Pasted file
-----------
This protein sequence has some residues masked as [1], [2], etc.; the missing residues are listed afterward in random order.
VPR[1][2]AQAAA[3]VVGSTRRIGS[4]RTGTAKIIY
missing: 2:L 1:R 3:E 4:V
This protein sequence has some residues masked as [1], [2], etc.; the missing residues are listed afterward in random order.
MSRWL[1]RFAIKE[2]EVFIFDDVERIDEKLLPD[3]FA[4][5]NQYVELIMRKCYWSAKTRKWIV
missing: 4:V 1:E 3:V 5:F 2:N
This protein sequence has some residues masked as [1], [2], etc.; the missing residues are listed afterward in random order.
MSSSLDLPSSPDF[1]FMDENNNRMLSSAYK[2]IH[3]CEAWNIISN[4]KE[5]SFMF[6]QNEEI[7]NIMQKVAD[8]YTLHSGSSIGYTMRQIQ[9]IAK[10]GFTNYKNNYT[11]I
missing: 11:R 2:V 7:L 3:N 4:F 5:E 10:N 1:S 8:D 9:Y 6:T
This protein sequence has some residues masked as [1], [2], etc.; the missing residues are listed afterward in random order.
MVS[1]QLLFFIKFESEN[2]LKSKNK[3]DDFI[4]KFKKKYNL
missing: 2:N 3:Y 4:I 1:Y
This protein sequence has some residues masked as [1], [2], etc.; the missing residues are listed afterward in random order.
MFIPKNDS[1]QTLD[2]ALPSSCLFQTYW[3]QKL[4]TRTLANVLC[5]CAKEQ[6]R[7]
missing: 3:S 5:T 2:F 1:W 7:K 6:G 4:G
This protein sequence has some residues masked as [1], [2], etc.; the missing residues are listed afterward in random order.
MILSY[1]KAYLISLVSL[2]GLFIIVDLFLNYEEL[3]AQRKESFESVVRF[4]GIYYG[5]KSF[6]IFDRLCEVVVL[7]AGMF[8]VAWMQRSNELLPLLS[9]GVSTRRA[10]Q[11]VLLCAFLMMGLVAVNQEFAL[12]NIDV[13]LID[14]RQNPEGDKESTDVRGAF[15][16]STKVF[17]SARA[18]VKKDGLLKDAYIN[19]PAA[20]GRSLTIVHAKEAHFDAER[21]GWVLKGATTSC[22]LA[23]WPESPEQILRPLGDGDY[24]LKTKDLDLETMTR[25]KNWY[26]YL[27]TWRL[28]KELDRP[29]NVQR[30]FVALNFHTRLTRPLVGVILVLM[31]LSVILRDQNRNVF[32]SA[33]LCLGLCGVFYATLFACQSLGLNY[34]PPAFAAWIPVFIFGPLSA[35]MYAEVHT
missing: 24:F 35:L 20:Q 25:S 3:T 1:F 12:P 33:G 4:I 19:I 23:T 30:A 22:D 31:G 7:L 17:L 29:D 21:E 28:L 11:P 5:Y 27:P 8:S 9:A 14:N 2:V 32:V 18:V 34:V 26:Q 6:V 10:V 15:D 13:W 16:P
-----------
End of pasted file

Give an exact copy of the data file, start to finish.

This protein sequence has some residues masked as [1], [2], etc.; the missing residues are listed afterward in random order.
VPR[1][2]AQAAA[3]VVGSTRRIGS[4]RTGTAKIIY
missing: 2:L 1:R 3:E 4:V
This protein sequence has some residues masked as [1], [2], etc.; the missing residues are listed afterward in random order.
MSRWL[1]RFAIKE[2]EVFIFDDVERIDEKLLPD[3]FA[4][5]NQYVELIMRKCYWSAKTRKWIV
missing: 4:V 1:E 3:V 5:F 2:N
This protein sequence has some residues masked as [1], [2], etc.; the missing residues are listed afterward in random order.
MSSSLDLPSSPDF[1]FMDENNNRMLSSAYK[2]IH[3]CEAWNIISN[4]KE[5]SFMF[6]QNEEI[7]NIMQKVAD[8]YTLHSGSSIGYTMRQIQ[9]IAK[10]GFTNYKNNYT[11]I
missing: 11:R 2:V 7:L 3:N 4:F 5:E 10:N 1:S 8:D 9:Y 6:T
This protein sequence has some residues masked as [1], [2], etc.; the missing residues are listed afterward in random order.
MVS[1]QLLFFIKFESEN[2]LKSKNK[3]DDFI[4]KFKKKYNL
missing: 2:N 3:Y 4:I 1:Y
This protein sequence has some residues masked as [1], [2], etc.; the missing residues are listed afterward in random order.
MFIPKNDS[1]QTLD[2]ALPSSCLFQTYW[3]QKL[4]TRTLANVLC[5]CAKEQ[6]R[7]
missing: 3:S 5:T 2:F 1:W 7:K 6:G 4:G
This protein sequence has some residues masked as [1], [2], etc.; the missing residues are listed afterward in random order.
MILSY[1]KAYLISLVSL[2]GLFIIVDLFLNYEEL[3]AQRKESFESVVRF[4]GIYYG[5]KSF[6]IFDRLCEVVVL[7]AGMF[8]VAWMQRSNELLPLLS[9]GVSTRRA[10]Q[11]VLLCAFLMMGLVAVNQEFAL[12]NIDV[13]LID[14]RQNPEGDKESTDVRGAF[15][16]STKVF[17]SARA[18]VKKDGLLKDAYIN[19]PAA[20]GRSLTIVHAKEAHFDAER[21]GWVLKGATTSC[22]LA[23]WPESPEQILRPLGDGDY[24]LKTKDLDLETMTR[25]KNWY[26]YL[27]TWRL[28]KELDRP[29]NVQR[30]FVALNFHTRLTRPLVGVILVLM[31]LSVILRDQNRNVF[32]SA[33]LCLGLCGVFYATLFACQSLGLNY[34]PPAFAAWIPVFIFGPLSA[35]MYAEVHT
missing: 24:F 35:L 20:Q 25:S 3:T 1:F 12:P 33:G 4:I 19:I 23:T 30:A 22:D 31:G 7:L 17:L 29:D 21:E 28:L 11:P 5:Y 27:P 8:S 9:A 14:N 2:V 32:V 18:V 34:V 26:Q 6:V 10:V 15:D 13:W 16:P